Oscar winner Joe Strick dies at 86

Directed, produced, co-wrote 'Ulysses' adaptation

Joseph Strick, an Oscar-winning director and producer, died June 1 of congestive heart failure at the Val-de-Grace hospital in Paris. He was 86.

Strick is perhaps best known as the director, co-writer and producer of the 1967 film adaptation of the James Joyce novel "Ulysses," for which he was nominated with Fred Haines in the adapted screenplay category.

Strick won his Academy Award for the 1971 short documentary "Interviews With My Lai Veterans," which featured U.S. soldiers present at the My Lai massacre in Vietnam.

Strick also helmed and wrote (with Ben Maddow and Sidney Meyers) the lacerating Los Angeles-based 1960 film "The Savage Eye" that earned BAFTA's Robert J. Flaherty Award for best documentary.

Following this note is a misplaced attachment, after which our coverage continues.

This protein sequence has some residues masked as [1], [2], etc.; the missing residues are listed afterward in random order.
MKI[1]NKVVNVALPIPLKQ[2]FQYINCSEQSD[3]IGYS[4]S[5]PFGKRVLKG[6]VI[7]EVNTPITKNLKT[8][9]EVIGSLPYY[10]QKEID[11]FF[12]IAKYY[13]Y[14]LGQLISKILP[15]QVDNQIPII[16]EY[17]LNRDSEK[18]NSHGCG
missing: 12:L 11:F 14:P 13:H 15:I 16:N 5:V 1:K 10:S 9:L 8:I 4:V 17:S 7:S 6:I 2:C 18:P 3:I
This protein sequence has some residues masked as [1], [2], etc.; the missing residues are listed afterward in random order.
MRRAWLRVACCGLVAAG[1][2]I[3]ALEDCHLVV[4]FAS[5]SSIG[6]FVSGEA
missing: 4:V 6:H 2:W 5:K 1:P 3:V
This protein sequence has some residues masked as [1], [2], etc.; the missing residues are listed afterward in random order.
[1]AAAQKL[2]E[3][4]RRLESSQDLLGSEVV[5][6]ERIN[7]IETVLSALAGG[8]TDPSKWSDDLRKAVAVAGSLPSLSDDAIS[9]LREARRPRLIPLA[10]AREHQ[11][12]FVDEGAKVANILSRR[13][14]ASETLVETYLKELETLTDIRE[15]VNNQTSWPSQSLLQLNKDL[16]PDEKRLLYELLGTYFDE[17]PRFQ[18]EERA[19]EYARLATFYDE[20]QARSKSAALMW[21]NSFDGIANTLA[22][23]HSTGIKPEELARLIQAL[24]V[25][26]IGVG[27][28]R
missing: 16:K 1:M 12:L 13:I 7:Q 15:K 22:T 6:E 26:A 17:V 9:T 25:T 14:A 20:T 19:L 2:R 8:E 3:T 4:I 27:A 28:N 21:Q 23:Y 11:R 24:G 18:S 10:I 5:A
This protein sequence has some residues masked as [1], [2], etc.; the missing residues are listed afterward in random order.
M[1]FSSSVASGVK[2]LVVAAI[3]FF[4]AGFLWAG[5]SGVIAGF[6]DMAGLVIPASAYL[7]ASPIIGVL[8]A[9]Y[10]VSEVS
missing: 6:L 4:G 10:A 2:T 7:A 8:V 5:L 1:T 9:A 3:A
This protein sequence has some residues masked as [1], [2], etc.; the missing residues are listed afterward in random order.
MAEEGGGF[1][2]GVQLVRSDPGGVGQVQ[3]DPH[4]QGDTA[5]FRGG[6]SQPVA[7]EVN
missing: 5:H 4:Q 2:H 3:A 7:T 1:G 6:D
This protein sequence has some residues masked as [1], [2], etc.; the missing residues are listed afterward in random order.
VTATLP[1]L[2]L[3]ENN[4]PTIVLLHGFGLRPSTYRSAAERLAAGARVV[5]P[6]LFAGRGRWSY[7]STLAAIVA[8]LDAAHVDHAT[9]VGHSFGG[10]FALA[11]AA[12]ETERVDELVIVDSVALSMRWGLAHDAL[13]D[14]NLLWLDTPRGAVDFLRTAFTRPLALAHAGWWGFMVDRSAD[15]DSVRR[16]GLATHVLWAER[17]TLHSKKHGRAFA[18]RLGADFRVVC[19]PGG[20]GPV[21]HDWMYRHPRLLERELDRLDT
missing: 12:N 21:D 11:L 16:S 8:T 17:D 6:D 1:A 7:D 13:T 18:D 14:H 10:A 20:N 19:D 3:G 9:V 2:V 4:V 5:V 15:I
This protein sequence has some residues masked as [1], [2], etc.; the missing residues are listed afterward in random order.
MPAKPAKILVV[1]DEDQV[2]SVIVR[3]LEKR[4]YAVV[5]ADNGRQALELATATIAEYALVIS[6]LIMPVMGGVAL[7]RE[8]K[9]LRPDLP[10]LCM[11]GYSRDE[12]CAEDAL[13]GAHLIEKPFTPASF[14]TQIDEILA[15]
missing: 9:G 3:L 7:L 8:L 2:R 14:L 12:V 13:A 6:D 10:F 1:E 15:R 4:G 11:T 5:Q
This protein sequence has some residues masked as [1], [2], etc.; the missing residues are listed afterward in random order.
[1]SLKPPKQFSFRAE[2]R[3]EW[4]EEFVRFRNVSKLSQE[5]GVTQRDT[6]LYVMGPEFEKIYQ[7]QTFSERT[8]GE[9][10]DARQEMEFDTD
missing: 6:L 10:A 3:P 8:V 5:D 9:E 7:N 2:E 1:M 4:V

He also produced (with Lewis Allen and Jack Couffer) the 1983 film "Never Cry Wolf" and the 1996 BBC documentary "The Hecklers."

An aerial photographer during World War II, Strick is survived by his five children, Jeremy Strick, Betsy Strick, David Strick, Terence Strick and Helene Strick-Marchand; his wife Martine; and six grandchildren.
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